Monthly Archives: July 2008

transcode 1.0.5 invalid immediate error on Intel OS X

If you’re compiling transcode 1.0.5 from source on OS X Intel (for some odd reason, as I’ve just had to do on 10.5.4), your compile run may blow up in aclib with:

tcmemcpy.c:30:missing or invalid immediate expression `0b111' taken as 0
tcmemcpy.c:30:suffix or operands invalid for `and'
tcmemcpy.c:42:missing or invalid immediate expression `0b1000' taken as 0
tcmemcpy.c:42:suffix or operands invalid for `test'
tcmemcpy.c:52:missing or invalid immediate expression `0b1111' taken as 0

The problem here appears to be that the code in tcmemcpy.c under x86 and x86_64 relies on some inline assembly features not supported by all compiler/assemblers. Namely, the use of 0b (binary immediate) operands in assembly instructions is not apparently supported during compilation under Apple gcc and gcc-4.2.

Setting the CCAS flag did not seem to help. A quick fix, then, is to convert all binary immediates in the asm instructions to hex or decimal.

Thankfully, these operands only existed in tcmemcpy, so there’s not too much work. Look for 0bxxxx immediates and convert them to their hex or decimal equivalent. For example, 0b111 is 0x7, 0b1000 is 0x8, 0b1111 is 0xf. Thus, a line like:
and $0b111, %%eax # ... which is the number of bytes to copyn

and $0x7, %%eax # ... which is the number of bytes to copyn

Once these operands are modified, the compiler should no longer complain about invalid immediate expressions.

In any case, the latest CVS version of transcode should have resolved these problems already. The workaround should only be necessary if you still must compile the release tarball for 1.0.5.

Updated: There is a second potential problem if you were using ffmpeg-SVN and transcode 1.0.5, in which its hard-coded include lookup for avcodec.h always looks for ffmpeg/avcodec.h. The SVN version of ffmpeg has moved these headers to libavcodec/avcodec.h. A path patch for transcode 1.0.5 and ffmpeg is available, which basically boils down to changing the #include headers and the file to look for the new path.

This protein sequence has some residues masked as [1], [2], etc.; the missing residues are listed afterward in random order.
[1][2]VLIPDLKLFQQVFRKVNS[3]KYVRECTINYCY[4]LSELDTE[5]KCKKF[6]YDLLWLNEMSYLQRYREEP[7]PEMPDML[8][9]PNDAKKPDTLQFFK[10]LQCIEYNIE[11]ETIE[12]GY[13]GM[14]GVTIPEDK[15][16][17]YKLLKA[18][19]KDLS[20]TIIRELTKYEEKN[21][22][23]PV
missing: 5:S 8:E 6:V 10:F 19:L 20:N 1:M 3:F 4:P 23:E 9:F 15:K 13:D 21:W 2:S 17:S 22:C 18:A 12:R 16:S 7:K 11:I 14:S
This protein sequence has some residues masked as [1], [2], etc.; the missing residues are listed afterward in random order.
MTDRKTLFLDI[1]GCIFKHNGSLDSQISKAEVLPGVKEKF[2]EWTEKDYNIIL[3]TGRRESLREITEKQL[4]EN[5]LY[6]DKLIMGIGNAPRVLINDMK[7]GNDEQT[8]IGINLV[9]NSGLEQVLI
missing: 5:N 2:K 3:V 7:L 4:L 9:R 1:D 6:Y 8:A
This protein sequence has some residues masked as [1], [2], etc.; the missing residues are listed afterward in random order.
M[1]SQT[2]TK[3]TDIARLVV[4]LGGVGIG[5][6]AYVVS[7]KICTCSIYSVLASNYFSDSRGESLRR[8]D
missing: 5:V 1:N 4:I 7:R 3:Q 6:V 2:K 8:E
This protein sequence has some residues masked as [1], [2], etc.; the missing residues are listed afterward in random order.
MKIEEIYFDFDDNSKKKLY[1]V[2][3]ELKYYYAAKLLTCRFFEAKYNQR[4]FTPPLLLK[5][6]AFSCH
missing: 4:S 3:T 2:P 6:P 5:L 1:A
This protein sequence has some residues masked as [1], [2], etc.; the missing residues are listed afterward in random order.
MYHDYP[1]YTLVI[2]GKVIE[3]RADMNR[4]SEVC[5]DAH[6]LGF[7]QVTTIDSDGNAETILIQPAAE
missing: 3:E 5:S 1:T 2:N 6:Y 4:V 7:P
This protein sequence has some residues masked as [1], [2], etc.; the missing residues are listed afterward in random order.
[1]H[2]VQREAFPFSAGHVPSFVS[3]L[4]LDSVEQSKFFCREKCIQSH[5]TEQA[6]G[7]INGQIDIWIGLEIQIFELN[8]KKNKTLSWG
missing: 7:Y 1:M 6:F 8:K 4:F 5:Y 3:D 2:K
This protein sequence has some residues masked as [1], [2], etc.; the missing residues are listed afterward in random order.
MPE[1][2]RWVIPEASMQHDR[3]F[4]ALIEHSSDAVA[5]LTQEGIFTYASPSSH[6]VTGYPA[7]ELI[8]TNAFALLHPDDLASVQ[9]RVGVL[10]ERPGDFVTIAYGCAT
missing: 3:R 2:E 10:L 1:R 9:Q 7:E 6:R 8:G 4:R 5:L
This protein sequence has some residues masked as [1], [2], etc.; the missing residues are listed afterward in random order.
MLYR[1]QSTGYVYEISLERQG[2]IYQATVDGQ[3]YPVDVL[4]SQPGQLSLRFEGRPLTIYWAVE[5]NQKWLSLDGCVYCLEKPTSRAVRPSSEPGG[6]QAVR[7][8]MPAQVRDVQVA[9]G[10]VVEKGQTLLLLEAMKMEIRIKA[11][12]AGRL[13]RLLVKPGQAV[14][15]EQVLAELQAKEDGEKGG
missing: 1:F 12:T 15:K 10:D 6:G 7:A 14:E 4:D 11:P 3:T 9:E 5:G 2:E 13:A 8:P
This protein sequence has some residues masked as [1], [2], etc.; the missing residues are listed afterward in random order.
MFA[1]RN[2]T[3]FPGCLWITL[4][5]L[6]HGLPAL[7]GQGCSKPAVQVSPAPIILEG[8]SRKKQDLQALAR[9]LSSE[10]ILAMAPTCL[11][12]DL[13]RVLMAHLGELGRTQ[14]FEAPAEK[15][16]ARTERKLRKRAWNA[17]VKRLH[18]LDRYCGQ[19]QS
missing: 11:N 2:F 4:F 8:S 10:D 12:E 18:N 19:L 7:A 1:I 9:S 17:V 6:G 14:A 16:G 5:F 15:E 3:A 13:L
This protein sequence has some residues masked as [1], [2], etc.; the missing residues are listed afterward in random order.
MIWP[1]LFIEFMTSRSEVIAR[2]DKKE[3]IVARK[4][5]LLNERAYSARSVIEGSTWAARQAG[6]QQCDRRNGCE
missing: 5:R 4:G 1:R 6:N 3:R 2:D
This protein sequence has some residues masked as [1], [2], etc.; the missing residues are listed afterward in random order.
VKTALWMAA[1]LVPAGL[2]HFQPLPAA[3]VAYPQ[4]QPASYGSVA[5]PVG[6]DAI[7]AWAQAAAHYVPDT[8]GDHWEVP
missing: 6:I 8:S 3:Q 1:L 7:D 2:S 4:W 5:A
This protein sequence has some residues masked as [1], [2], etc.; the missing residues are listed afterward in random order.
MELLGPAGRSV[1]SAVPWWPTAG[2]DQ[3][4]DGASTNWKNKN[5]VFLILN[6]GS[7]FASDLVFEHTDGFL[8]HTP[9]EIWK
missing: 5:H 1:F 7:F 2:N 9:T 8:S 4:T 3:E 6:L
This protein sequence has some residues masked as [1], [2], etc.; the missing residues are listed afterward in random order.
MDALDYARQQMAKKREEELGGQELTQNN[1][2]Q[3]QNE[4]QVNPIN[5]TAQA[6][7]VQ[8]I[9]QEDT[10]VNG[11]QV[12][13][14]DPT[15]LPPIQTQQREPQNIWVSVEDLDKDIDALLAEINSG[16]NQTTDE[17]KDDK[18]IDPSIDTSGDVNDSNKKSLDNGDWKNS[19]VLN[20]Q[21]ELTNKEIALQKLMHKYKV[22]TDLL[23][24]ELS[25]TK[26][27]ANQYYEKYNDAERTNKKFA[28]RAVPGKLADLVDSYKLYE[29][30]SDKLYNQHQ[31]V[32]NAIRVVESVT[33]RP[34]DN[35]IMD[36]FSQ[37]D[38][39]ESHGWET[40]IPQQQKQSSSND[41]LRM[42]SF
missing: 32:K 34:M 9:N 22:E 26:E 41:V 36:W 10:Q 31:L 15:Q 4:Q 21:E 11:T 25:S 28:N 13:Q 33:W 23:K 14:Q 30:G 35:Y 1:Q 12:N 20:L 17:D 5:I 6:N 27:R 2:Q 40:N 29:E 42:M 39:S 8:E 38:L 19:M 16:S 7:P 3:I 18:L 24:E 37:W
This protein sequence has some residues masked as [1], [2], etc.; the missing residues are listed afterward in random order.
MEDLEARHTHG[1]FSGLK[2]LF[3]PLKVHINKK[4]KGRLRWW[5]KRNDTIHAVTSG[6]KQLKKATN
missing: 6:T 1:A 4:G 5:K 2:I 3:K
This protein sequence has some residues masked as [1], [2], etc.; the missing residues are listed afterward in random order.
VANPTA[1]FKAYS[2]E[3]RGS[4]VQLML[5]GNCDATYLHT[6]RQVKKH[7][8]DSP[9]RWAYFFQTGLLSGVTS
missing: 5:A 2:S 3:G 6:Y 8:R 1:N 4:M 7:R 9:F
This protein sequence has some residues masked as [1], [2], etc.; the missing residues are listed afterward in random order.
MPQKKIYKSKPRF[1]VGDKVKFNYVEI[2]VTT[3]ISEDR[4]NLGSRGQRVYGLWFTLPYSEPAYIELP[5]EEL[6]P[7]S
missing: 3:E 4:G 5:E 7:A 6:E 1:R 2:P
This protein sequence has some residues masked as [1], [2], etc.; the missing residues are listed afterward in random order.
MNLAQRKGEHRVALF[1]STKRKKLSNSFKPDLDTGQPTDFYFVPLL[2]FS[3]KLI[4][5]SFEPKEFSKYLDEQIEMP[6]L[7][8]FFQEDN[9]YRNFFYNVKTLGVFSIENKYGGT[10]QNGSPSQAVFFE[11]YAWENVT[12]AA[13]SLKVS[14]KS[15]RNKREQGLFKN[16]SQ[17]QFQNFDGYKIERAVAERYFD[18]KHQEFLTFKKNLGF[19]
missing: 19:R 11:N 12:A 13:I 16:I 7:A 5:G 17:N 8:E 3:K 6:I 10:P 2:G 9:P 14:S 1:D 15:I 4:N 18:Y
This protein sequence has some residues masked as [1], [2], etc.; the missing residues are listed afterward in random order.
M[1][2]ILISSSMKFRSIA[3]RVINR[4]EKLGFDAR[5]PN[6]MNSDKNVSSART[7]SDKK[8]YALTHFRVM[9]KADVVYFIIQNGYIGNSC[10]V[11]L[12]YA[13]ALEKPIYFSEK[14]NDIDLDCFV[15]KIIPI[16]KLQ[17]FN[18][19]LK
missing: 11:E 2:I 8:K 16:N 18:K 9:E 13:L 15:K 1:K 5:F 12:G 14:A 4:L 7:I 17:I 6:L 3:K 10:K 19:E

Updated: A third problem has now cropped up, with the ffmpeg API change that moved AVCodecContext’s bits_per_sample to bits_per_coded_sample. A global search and replace seems to work for now. See this also in my post on compiling Perian.

libpng12.*.dylib related compile failures on OS X 10.5

broken libpng screenshot

If you’ve been having problems compiling various Unix packages on OS X 10.5.4, and that your compile run fails mysteriously with something like:

i686-apple-darwin9-gcc: /usr/X11/lib/libpng12.0.26.0.dylib: No such file or directory

One strange yet very likely explanation: your libtool archive file /usr/X11/lib/ is lying about the location of the shared library for libpng12 — namely, that a file called /usr/X11/lib/libpng12.0.26.0.dylib exists and should be used for linking against libpng12. However, if you actually look in /usr/X11/lib, no such file exists – perhaps you might have libpng.0.24.0.dylib, but not .26. Therefore, packages that make use of this incorrect libtool archive metadata are suitably confused, causing the compiler to bail out when trying to link against this non-existent file.

Since libtool archive (.la) files are text-based, you can open it up in emacs. The quick and dirty fix to this is to simply change the offending library_names and the current and age properties to the correct numbers. In my case, the libpng sitting in /usr/X11/lib was .24, and so I string-replaced all the values in those three properties from 26 to 24. The compilation then proceeded normally.

The long term solution, of course, is to track down what put a wrong .la file there in the first place. I suspect Xcode 3.1 and Mac OS X SDK 10.5, which shipped with the latest iPhone SDK.

UPDATED 9/8/2008:
In the comments section, I’ve been informed that the X11SDK package in Xcode 3.1 in the culprit. Thanks Anonymous!